5. I tried a rather radical experiment yesterday....... and it was a success (mostly). I made up a small batch of yeast dough dinner rolls, placing each one in a 1/2 pint wide mouth jar. I used my LEM food dehydrator as a proofer...... The broad range of temps makes it a real asset for this sort of thing. The lowest market temp is 90F... and it goes lower, though I have no idea why you would use temp much lower than that. The highest being 150F......One of these days I will get one of the high tech convection oven combos that serve as a dehydrator, a convection oven and an air fryer. The rolls were proofed and ended up being perfect size in the well greased jars. They then went into the sous vide water bath at 195, which is the target internal temp for bread baking according to my reading on the subject, and were cooked 3 hrs. They came out beautifully, with a nicely rounded top, and nice shape from the jar walls, but of course were not browned. I tipped them out of the jars, with a little help from a knife along the edge, and put them in an air fryer a neighbor recently gave me as they didn't use it anymore. 400F for about 10 min. They came out beautiful, perfectly cooked, crispy crust, and tender and airy in the middle. I'm not "advocating" this method due to the long cooking time, however there is the great benefit of not being time critical.... 3 hrs, 4, 5.... I doubt that it would matter. That means that you could put them in the sous vide around noon, and have fresh hot rolls at dinner..... whenever that is. They aren't going to dry out, and all you need at dinner time is a hot oven for browning them. I plan to experiment further.........using long cooking times, even over night..... the ingredients are cheap. I also am thinking of doing it in a wide mouth quart jar laid down on it's side for a sort of poor boy or hoagie bun. The one problem I had was that two of the jars took on some water, ruining the contents. The lesson from this is to make sure the lids are fairly tight. They need to be able to vent, but not take on water. H.W.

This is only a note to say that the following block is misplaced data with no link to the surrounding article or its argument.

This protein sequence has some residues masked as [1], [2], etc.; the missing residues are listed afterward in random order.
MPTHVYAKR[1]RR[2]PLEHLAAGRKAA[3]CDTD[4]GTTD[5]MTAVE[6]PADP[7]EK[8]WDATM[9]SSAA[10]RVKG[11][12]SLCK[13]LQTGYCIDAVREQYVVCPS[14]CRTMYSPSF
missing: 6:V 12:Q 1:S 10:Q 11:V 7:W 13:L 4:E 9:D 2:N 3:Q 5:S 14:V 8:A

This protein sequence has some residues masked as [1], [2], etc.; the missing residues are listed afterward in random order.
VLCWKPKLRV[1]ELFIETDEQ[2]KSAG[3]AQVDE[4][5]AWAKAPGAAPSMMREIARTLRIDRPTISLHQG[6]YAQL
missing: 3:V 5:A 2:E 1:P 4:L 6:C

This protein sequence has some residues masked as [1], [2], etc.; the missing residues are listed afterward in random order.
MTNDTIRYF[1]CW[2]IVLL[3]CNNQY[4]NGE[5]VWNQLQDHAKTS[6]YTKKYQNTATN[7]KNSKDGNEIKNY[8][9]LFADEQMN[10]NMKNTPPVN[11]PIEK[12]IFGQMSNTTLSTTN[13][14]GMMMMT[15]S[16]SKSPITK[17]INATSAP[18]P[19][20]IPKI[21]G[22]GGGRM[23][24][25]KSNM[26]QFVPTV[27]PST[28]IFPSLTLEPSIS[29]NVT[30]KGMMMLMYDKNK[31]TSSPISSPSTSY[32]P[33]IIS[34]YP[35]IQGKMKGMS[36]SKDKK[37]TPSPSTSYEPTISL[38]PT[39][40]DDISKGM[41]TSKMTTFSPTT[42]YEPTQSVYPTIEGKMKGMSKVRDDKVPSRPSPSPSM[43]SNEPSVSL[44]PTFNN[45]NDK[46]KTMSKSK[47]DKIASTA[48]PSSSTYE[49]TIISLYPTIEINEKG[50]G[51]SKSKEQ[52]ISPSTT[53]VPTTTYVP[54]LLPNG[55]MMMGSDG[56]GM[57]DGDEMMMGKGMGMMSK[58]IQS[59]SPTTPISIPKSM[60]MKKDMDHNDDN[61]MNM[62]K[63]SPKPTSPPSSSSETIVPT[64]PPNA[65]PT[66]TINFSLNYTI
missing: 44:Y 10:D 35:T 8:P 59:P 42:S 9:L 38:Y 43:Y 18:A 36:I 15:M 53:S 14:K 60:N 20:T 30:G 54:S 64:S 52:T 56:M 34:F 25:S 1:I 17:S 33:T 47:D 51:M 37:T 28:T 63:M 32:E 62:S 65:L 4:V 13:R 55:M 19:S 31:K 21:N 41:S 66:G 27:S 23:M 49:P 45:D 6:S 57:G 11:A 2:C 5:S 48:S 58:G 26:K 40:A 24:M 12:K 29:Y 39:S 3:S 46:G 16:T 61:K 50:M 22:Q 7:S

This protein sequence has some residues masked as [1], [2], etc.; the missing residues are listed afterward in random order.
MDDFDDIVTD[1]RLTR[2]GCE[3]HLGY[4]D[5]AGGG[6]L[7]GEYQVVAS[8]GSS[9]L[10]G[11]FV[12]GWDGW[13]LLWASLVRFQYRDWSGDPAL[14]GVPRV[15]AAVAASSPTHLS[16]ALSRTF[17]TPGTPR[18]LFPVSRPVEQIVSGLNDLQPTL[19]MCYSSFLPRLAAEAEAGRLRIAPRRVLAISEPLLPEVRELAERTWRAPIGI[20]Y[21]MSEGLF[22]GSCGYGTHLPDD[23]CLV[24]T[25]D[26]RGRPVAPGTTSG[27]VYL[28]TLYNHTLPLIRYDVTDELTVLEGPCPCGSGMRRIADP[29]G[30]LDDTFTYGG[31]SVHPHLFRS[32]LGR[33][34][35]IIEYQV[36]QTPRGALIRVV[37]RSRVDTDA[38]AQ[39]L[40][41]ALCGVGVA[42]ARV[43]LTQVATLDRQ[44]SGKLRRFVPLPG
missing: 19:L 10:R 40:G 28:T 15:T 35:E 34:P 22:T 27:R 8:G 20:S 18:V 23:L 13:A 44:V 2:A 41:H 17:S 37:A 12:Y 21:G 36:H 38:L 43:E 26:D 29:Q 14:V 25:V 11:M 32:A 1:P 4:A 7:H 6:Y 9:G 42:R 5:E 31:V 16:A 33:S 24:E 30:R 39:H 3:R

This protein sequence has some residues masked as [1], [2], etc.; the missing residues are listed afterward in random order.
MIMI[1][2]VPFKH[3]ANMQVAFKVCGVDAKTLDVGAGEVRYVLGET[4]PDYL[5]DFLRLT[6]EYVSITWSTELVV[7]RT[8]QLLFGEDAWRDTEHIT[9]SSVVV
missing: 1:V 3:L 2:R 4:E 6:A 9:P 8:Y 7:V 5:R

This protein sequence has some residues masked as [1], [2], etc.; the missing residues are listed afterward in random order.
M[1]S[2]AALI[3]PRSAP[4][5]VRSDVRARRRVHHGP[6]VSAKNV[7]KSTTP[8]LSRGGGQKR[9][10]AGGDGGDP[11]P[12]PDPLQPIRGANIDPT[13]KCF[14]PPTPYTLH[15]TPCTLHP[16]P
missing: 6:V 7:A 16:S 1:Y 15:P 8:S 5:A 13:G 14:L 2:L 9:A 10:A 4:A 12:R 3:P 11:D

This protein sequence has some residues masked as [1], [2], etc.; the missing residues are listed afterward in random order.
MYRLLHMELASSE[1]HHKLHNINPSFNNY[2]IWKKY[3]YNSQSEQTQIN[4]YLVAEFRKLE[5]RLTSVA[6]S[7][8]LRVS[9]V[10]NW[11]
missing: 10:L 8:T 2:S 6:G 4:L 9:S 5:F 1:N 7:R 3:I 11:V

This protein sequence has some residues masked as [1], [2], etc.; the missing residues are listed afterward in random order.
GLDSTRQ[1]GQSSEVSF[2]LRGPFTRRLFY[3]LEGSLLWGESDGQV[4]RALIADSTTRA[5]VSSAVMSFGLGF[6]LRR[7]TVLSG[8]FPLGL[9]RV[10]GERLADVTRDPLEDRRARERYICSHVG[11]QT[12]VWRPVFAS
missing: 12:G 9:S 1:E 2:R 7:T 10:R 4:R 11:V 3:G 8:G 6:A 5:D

6. Owly

    Power Breakfast

    I've taken this a bit further, these days I'm embedding chunks of this and that.... pieces of Wallawalla sweet onions, pieces of cheddar cheese... and other varieties, pieces of bacon, sausage, ham..... Whatever strikes my fancy. I have a weakness for hollandaise sauce, but it's also good with other things such as ordinary salsa or pico de gallo, or a spicy cheese sauce. I also sometimes tip the souffle out of the jars, sprinkle it with grated cheese and put it under the broiler. I get my best results sous vide, at 180 for an hour, it's tender and filled with air, and doesn't fall like an oven baked souffle can do. I typically split it between two jars.... to give it room to rise.... about half full. The real beauty of this is that I can process salad greens before they go off, which means I can buy the discounted greens at the grocery store that have little shelf life left. I put them in small containers.... about 4oz after running them in the blender with other stuff such as onion, garlic, and Jalapeno, and straining the water off, and freeze the works, blending it with the eggs and a bit of flour, soda, salt,, and grated cheese when ready to use it. For a single guy like me living far from the nearest grocery store it means I can buy salad greens in quantity, enjoy them in salads while they are fresh, and when they are about to "go off", process and freeze the remainder.... An excellent economy when the grocery store is 50 miles away.